Her Campus Logo Her Campus Logo

Loving Him was Red (Taylor’s Version): Review of Red (Taylor’s Version)

This article is written by a student writer from the Her Campus at Drexel chapter.

On November 12th, the queen of fall herself dropped her most fall-esque album to date. Red (Taylor’s Version) embodies the essence of fall as it was inspired by the season that the relationship of the album occurred. Red (Taylor’s Version) is the next album that Swift is re-recording following her other album Fearless (Taylor’s Version) back in April. The timing was perfect as the original dropped October 22, 2012, so Swift releasing it on November 12 just makes sense and keeps the whole fall vibe to the album. So Red (Taylor’s Version) includes the original 20 songs on the deluxe version of Red and 10 vault tracks and a message from Taylor herself talking about the significance of the album, so this was a lot to listen to. I did of course and here are my thoughts on Red (Taylor’s Version). 

The Original 20

I actually listened to these songs first before going into the new songs cause I really wanted to see how Taylor would change some of my favorite songs. Referring back to Fearless (Taylor’s Version), the songs this time have more of a variation and more significant change to it while still keeping it to the true song. Probably because Red is one of my top two favorite Taylor albums (1989 is first) I could definitely tell the differences from the original versions. My favorite song “Treacherous (Taylor’s Version)” sounds much more lively and richer as the instruments are clearer and her voice is deeper. The same thing could be seen throughout the album as she actually strives to make a difference in the songs. In one of the deluxe tracks, “Girl at Home (Taylor’s Version)”, as someone who had this song on heavy rotation during 2020, I could notice the difference at the first second. Swift turned this country-pop song to have a more electro-pop sound which is similar to the whole sound of 1989 (hopefully she re-records this next!). “Girl at Home (Taylor’s Version)” resembles the sound that “New Romantics” off of 1989 embodies. Overall, across the original 20 songs, the differences in the instruments and the development of Taylor’s voice make replacing the stolen version much easier. It is hard saying goodbye to the original songs as I find myself revisiting the 2012 album every year but the effort in the new songs makes up for it as now it is finally in Swift’s possession. 


From the Vault 

With every re-recording, there are songs from that era that did not make it on the original that Taylor records to put on the new version. The vault tracks in a sense continue the story that the original left off at and we get more of a picture of her feelings and state at the time of writing the album. One of the vault tracks happened to be a long-awaited fan favorite, “All Too Well  (10 Minute Version) (Taylor’s Version) (From the Vault)”  which is one of the highly anticipated songs on the album so far. I remember being on Tumblr seeing the rumors of this song as Taylor hinted of this version on her page constantly. So seeing the vault tracks list before and seeing this song on there was such a surprise because of how long she teased this song. The song exceeded my expectations as I thought that it would be a continuation of the original. Instead, it was a completely different version. The instruments make the song sound much more bitter and somber compared to the original. Swift incorporates verses throughout the song that adds more to the story. “Ronan (Taylor’s Version) (From the Vault)” tugs on the heartstrings as she sings about 3-year-old Ronan Thompson who died of cancer. This is one of the more emotional songs as Taylor sings about Ronan while the overall sound of the song captures the somberness. In “Nothing New” (Taylor’s Version) (From the Vault)[Feat. Phoebe Bridgers]” Taylor with the help of Phoebe Bridgers sings about the troubles of growing up and realizing that there’s still more to learn. The lyrics, “How could a person know everything at 18 but nothing at 22” is the direct opposite feeling about turning 22 as we see in “22(Taylor’s Version)”. At last my personal favorites from the new vault’s tracks have to be “Babe  (Taylor’s Version) (From the Vault)” and “Message in a Bottle  (Taylor’s Version) (From the Vault)”. “Babe (Taylor’s Version) (From the Vault)” features that country-pop sound of “We Are Never Ever Getting Back Together (Taylor’s Version) and “22 (Taylor’s Version)”. “Message in a Bottle  (Taylor’s Version) (From the Vault)” has a sound that is similar to 1989 with a more pop-synth-sounding vibe. Red(Taylor’s Version) is an album that truly captures the autumn season with the heartbreak and the ups and downs with love as it tries to capture all those feelings while going through autumn. This album truly showcases Swift’s songwriting and her ability to tell her emotions through words. The vault tracks definitely give Red (Taylor’s Version) a chance to show its full potential. Overall, this album is a 9/10 and I can’t wait to see which one of her albums she will re-record!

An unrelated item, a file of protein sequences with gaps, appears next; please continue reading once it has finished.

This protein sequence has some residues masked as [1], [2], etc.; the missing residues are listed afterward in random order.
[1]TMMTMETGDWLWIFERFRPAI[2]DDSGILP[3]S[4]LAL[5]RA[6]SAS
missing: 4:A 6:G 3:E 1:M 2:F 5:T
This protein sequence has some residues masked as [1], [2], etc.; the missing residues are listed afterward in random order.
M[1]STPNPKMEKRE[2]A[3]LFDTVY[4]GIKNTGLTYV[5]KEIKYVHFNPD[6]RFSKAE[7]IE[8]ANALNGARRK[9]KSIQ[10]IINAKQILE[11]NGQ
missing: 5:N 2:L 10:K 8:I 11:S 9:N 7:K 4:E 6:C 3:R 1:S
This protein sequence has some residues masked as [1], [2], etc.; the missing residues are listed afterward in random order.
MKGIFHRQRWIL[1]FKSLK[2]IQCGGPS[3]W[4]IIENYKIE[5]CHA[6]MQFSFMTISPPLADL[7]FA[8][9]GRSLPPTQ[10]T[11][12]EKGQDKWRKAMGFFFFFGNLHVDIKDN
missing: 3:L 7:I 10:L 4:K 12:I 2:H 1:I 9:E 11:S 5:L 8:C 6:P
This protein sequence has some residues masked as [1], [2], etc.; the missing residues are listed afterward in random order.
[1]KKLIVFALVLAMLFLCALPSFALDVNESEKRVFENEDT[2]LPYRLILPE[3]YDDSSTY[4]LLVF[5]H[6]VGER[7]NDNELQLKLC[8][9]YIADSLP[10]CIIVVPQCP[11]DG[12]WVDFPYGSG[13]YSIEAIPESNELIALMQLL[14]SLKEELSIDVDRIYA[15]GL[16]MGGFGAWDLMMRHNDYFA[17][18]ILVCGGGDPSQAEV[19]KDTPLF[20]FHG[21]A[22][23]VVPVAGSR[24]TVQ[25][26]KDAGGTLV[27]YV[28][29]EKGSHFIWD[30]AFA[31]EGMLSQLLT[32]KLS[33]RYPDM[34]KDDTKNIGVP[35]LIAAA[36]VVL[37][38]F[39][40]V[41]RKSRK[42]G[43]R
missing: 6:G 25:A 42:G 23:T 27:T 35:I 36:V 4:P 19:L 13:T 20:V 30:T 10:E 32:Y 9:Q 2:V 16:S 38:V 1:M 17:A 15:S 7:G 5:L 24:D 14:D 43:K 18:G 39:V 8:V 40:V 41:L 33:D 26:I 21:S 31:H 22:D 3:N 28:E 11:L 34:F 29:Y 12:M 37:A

Colleen is a sophomore majoring in Political Science. She is a huge enthusiast of anything pop culture. She loves to write about the tv shows she’s obsessed over for the week and whatever music she is overplaying.